The mission of monks, not least the monks of Mt. Athos, is the following: We feel this obligation entrusted to us by the Church, that prayer and propitiation to the Lord should not stop in the world for a single moment.
Archimandrite Hilarion (Dan) is one of the most revered Romanian spiritual fathers of our days. In the world he was a man of high standing and had huge opportunities, but he renounced his earthly wealth for the sake of a life in Christ.
This unearthly light can be seen not only on the photographs of churches, but also in the eyes, the smile, the facial expression of a person. In all of this I see God’s Providence. Russia opened my eyes to it through photography.
Now, during this new time of troubles, we deeply require church education, especially concerning the events in Ukraine. Wherever there is disinformation and ignorance, this is where it’s easiest to spread heresy. It’s time to rediscover our history, and learn where we came from.
The small space of the crypt is divided into three parts: the central one—the sanctuary where St. Nicholas’s relics rest; the Orthodox side-altar on the left; and the Catholic side-altar on the right. The iconostasis is portable and improvised, with a number of icons fixed to metalwork grills.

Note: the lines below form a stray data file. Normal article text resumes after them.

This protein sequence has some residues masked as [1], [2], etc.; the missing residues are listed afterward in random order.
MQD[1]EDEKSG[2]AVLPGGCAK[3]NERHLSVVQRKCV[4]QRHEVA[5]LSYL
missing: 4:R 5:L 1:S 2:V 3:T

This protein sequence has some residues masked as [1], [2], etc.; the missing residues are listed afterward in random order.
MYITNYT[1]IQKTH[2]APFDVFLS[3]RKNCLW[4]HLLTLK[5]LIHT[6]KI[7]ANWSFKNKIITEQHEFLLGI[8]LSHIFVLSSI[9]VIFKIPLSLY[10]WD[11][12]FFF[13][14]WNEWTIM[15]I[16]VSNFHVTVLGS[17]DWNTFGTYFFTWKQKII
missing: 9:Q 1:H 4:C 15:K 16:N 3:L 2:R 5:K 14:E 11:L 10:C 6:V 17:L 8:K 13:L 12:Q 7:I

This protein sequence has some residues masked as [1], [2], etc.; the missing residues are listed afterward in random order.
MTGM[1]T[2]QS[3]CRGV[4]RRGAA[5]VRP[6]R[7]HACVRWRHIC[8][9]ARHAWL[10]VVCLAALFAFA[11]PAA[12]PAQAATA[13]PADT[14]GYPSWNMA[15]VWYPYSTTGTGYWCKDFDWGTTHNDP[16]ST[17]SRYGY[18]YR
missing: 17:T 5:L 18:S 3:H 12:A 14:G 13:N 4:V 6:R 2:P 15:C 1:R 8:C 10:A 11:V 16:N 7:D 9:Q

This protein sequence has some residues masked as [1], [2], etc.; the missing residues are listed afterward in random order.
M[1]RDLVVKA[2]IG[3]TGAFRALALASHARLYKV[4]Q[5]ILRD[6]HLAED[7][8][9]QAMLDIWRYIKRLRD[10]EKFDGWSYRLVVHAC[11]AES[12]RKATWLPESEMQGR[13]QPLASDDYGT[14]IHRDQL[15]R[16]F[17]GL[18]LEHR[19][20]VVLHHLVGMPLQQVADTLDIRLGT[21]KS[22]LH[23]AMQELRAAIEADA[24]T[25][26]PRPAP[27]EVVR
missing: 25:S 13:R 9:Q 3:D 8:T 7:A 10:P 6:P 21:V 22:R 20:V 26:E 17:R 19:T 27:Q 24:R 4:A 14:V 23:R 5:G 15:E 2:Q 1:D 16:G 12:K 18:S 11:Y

The youngest abbot on Mt. Athos, Archimandrite Methodius (Markovic) of the Serbian Hilandar Monastery, speaks on life as Liturgy, which is incomparably higher than any divisions that are now imposed upon Orthodox peoples.
Few people in Russia know about St. George’s Monastery on Sinai. We saw only one group of Russian pilgrims in it over two weeks of our stay there. They called at this place just for half an hour on their way to St. Catherine’s Monastery, where you can see Russian pilgrims nearly every day.
Why did this ancient Slavic Orthodox nation have to suffer so much grief and oppression from constantly changing groups of nomads, to occupiers and invaders, to the next “liberators”, and then some more “benefactors”?
While the statement has been condemned in the broader opinion of the Sacred Community, we have decided to make comments on the statement for the good of our readers, as the attitudes in the statement are unfortunately prevalent in certain Church circles today.
Rather than attempting to add to the litany of excellent publications on the feast day, and retell the same glorious stories, let’s take a look and reflect on some stories and aspects of the Lavra that are rarely told in the English language.